The Nissan Frontier is a value-packed offering for drivers who like to venture off-road and tow the occasional trailer. The crew cab four-by-four model approaches the functionality of the full-sized Nissan Titan, in a smaller, more practical package.
Value-conscious buyers can opt for the base XE king cab model with rear-wheel drive, that retails for $17,460, not including a $695 destination charge. The four-wheel drive SE grade tested starts at $21,540.
Power comes from a four-liter V-6 engine and five-speed automatic transmission. A control on the center stack allows drivers to shift between rear-wheel, four-wheel high and low modes on the fly. The four-wheel high gears give drivers extra traction on ice and snow, while the low gears provide the extra torque necessary for off-road trails.
Geared to Active Lifestyles
Nissan's design studio is located in San Diego, giving its staff good access to people who spend lots of time out of doors. Nowhere is this more apparent than in the Xterra sport-utility vehicle and Frontier pickup.
Both have the versatility athletes look for without a lot of comfort and convenience features they might not want to invest in.
The cargo bed on the Frontier is a perfect example: it comes from the factory with a waterproof bedliner and cargo tracks with tie-down cleats for securing large cargo. An optional bed extender that slides along the cargo tracks can divide the cargo bed into two sections, or make it longer.
A low liftover height makes it easier for women to load up the back. Optional cargo trays and modular storage units make the bed as functional as the back of many sport-utility vehicles.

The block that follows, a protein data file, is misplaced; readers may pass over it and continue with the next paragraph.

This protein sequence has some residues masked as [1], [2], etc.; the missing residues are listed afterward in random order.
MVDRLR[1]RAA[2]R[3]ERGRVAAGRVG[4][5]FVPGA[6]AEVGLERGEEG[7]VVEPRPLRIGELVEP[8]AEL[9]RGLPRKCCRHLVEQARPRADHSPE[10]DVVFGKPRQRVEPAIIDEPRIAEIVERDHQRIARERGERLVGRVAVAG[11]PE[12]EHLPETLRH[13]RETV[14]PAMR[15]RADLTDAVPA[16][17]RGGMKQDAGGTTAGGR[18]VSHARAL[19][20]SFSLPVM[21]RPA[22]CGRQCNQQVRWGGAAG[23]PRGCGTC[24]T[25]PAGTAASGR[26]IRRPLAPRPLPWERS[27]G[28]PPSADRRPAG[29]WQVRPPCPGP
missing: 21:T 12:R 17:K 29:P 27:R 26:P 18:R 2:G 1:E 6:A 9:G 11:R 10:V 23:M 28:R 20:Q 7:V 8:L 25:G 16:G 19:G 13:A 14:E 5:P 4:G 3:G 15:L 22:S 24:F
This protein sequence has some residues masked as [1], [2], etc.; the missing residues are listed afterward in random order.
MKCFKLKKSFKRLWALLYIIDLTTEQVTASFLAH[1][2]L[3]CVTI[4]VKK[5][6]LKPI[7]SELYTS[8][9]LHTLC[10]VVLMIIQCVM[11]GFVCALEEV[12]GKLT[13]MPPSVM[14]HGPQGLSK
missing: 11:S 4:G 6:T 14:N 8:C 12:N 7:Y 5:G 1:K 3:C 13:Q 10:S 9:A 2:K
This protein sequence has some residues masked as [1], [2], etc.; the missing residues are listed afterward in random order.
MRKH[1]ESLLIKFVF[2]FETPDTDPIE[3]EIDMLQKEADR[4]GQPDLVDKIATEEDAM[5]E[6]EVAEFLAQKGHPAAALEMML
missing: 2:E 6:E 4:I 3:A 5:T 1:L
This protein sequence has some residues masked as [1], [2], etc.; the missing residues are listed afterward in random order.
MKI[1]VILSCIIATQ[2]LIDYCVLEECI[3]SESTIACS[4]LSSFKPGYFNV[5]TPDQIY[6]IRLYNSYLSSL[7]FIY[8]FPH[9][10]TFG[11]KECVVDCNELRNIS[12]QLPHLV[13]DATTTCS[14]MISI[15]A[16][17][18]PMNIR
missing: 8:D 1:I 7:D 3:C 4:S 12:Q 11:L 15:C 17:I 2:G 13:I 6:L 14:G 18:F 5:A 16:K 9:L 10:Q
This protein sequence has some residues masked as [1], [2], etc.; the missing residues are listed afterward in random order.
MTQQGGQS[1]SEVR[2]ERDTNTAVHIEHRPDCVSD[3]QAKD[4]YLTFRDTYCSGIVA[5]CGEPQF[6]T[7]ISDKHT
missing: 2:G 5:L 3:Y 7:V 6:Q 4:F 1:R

Easy to Take Off-Road
Engineers located all of the sensitive underbody components inside the frame rails: the Frontier has just under nine inches of running ground clearance. They also modified the V-6 engine that the Frontier shares with the Maxima, Altima, Murano and Quest, giving it a longer, smoother torque curve.
The five-speed automatic transmission includes a large overdrive gear to boost highway fuel economy: about nineteen miles-per-gallon on the four-wheel drive model. Its forty-five hundred pound curb weight and its two-box design hurts the Frontier's overall gas mileage. Sixteen mile-per-gallon fuel economy is at the low end for vehicles in its segment.
The engine reaches peak torque at fairly low speeds, giving it excellent acceleration in the twenty-to-fifty mile-per-hour range. The Frontier can tow up to 6500 pounds: double our ALV minimum requirement.
The durable engine block requires minimal maintenance: it includes a timing chain in lieu of a belt, a forged steel crankshaft, and spark plugs rated up to 105,000 miles.
Front tow hooks and a full-sized spare are important features for anyone who drives off-road. Buyers can opt to add hill descent control and hill start assist, enhancing directional control on steep grades.
Nissan added a Pro-4X grade to the Frontier line-up last year, with enhanced off-road features. It adds skid plates under the fuel tank and oil pan, trail-rated tires, high-pressure shocks, and a limited-slip rear differential.
Small Enough for City Driving
The mid-sized Frontier rides on a 126-inch wheelbase . It fits easily in the average parking slot, and is more maneuverable on crowded urban highways than a full-sized truck.